Palazzo Mocenigo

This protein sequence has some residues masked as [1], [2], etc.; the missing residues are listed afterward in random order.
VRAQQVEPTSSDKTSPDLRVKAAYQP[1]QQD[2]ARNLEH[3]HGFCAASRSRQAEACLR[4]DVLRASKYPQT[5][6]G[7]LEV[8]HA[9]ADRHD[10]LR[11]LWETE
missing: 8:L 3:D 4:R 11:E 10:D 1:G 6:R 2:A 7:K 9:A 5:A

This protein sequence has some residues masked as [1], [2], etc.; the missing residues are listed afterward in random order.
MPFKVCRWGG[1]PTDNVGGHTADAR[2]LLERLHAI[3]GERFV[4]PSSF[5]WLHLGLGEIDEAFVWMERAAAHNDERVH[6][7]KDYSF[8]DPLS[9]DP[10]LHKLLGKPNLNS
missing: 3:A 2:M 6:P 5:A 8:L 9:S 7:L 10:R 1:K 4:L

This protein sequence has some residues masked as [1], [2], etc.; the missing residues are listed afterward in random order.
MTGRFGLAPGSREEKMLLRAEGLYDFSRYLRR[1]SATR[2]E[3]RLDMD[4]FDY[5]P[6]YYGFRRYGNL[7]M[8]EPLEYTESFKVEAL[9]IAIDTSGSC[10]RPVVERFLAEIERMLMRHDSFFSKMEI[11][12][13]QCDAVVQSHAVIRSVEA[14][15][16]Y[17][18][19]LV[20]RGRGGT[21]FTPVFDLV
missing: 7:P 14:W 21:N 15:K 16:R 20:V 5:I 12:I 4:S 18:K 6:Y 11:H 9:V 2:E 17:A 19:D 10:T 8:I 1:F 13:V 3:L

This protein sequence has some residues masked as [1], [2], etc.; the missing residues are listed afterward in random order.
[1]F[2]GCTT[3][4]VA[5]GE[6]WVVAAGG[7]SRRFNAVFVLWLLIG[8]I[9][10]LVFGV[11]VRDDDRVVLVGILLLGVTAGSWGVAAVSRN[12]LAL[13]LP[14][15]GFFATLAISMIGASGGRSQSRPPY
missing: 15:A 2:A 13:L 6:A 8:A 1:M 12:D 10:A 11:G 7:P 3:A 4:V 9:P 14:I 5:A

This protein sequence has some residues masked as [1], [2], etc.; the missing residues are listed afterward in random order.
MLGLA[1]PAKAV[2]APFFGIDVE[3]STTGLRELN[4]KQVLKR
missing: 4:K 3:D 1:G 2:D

In the “Contrada di S. Samuele” was born the partition of the patrician Mocenigo family in the “Casa Vecchia” and the “Casa Nuova”. The first of the two branches was so named because, through the family divisions, it was the sole owner of the oldest of the four Mocenigo houses on the Grand Canal, the last one on the left. This building, despite being rebuilt in the style of Longhena, still retains some indications of its great age in its interior. The second branch assumed the title of “Casa Nuova” because their home was the last palazzo on the right, which there is good reason to believe was built after 1454. It was then rebuilt following the style of Vittoria. To this branch of the family also belonged the two palazzi in the centre. In 1788, when Alvise Mocenigo became Procuratore of St. Mark, the three “Casa Nuova a San Samuele” Mocenigo palazzi were made to communicate with each other, thus giving access to a good forty magnificently appointed chambers. In one of these buildings lived Anne of Shrewsbury, the wife of Thomas, Count of Arundel and Marshall of England, and in 1622 Antonio Foscarini was comdemned to death because, since he visited this house quite regularly (several other foreign officials also lived there) it was thought that he was divulging State secrets; he always protested his innocence. In the same building lived Lady Mary Wortley and also Lord Byron, who kept company with the beautiful Margherita Cogni, a baker’s wife. He composed the first verses of “Don Juan”, “Beppo”, a part of the tragedy “Marin Faliero”, “Sardanapalo” and the “Visions of Judgement” here. Another resident was the poet Thomas Moore.

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